Diecast model cars merge our love of the automobile with the childhood pleasure of playing with toys. Their palm-of-the-hand size, attention to detail, and relative scarcity make them a fine collectible, too.
Dowst Brothers of Chicago is generally credited with producing the first diecast cars, which began not as toys but as cuff links, charms, and other decorative personal objects. Dowst was already in the diecast business in the early 20th century, making, among other things, some of the tokens used on board games such as Monopoly.
By 1915, Dowst offered its first diecast toy car, a Ford Model T tourer. A year later, the company added a Ford pickup truck to its tiny fleet, and by 1922 the company was selling a variety of diecast vehicles under the TootsieToy brand...
The Depression years were good for diecast model cars, perhaps because people could not afford the real thing. TootsieToy expanded into Mack trucks and Yellow cabs, all the while improving details and quality. For example, its cars’ metal wheels were upgraded to white rubber in 1935, and then to solid black rubber in 1941.
Meanwhile, on the other side of the Atlantic, Solido was making diecast cars for French children and Marklin dominated the German market. In pre-World War II England, Meccano’s Dinky Toys reigned. Today its colorful delivery vans and trio of '38 series' sports cars from that era are highly collectible.
Besides their age, one of the main reasons pre-war diecasts are so prized is because they were not especially well-made. They used a zinc alloy which was susceptible to metal fatigue. Children wore the toys out quickly, so few have survived.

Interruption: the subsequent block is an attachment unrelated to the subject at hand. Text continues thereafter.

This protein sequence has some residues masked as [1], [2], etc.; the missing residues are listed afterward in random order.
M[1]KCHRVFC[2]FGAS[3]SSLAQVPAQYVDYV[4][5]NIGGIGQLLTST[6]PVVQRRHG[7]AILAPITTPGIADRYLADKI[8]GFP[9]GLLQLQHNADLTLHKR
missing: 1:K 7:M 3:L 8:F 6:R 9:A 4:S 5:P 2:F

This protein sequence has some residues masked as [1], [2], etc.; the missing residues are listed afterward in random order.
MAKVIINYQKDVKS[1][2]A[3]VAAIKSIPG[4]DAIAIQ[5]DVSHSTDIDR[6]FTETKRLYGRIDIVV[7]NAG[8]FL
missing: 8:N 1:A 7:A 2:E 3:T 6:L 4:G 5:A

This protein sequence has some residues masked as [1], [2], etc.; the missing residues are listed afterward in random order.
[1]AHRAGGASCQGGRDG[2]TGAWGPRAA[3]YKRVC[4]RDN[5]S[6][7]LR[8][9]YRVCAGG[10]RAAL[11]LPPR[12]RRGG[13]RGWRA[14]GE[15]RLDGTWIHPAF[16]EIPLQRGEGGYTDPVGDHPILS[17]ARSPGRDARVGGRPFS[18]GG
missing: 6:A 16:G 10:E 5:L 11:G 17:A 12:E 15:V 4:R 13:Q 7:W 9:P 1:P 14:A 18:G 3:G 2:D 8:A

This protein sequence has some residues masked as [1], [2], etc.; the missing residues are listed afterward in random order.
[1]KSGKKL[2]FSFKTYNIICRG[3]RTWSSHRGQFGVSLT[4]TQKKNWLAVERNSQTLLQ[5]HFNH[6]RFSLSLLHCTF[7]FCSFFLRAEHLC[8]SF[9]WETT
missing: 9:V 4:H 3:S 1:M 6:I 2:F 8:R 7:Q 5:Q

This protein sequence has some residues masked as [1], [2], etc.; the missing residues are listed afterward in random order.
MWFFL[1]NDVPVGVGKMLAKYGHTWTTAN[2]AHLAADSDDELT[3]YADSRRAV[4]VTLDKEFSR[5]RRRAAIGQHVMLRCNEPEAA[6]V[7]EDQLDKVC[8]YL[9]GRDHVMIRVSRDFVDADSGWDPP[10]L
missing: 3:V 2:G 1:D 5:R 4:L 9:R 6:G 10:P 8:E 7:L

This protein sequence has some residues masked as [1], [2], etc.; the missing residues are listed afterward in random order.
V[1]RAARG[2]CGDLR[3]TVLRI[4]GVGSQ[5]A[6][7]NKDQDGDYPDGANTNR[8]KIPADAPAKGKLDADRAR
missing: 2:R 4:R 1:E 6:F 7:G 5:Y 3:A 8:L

World War II put the diecast business on hold as metals of all sorts were funneled into the war effort. Post war, Dinky continued to flourish but two new companies kept things competitive. Lesney launched its Matchbox brand in the late 1940s, and made a name for itself with several versions of a Coronation Coach to mark the accession to the throne of Queen Elizabeth II. Corgi entered the fray in 1956, introducing clear windows and aluminum hubs on its cars.
By the end of the 1950s, it was standard practice to package a diecast car in its own cardboard box, the condition of which can affect the value of a car for today’s collector. The 1960s brought clear plastic panels to the boxes, allowing customers to see the car inside without opening the box.
Mattel elevated this practice to a science with its Hot Wheels toys, the first of which appeared in 1968. Hot Wheels differed from other diecast cars in a number of important respects. First, their 1:64 scale was smaller than the 1:43 of most Dinky and Corgis, but a bit larger than the 1:75 favored by Matchbox.
Second, Hot Wheels cars featured wire axles that added to their play value, which makes finding a mint version of any of its first “Sweet Sixteen” models a challenge. Finally, being U.S.-based, Hot Wheels was able to tap into American car culture in a way that the British companies could not.
Of its first 16 models, most Hot Wheels were classic muscle cars (Barracudas, Corvettes, Cougars, etc.) and the rest were race and show cars, including a model designed by Ed “Big Daddy” Roth called the Beatnik Bandit. Corgi was selling Ramblers and Dinky was peddling Morris Minis. American boys yawned.
As the 1970s progressed, Hot Wheels left competitors such as Johnny Lightning and others in the dust. It signed licensing deals with NASCAR and Formula One teams, produced larger 1:43 models for adult collectors and had so much demand for its freewheeling products that it had to turn to Hong Kong for manufacturing help.
Key terms for Vintage Diecast Model Cars:
Diecasting: The process by which molten metal such as zinc, aluminum or tin is forced under pressure into a mold. Diecasting can produce fine details inexpensively, which is why it is the choice of many toy manufacturers.
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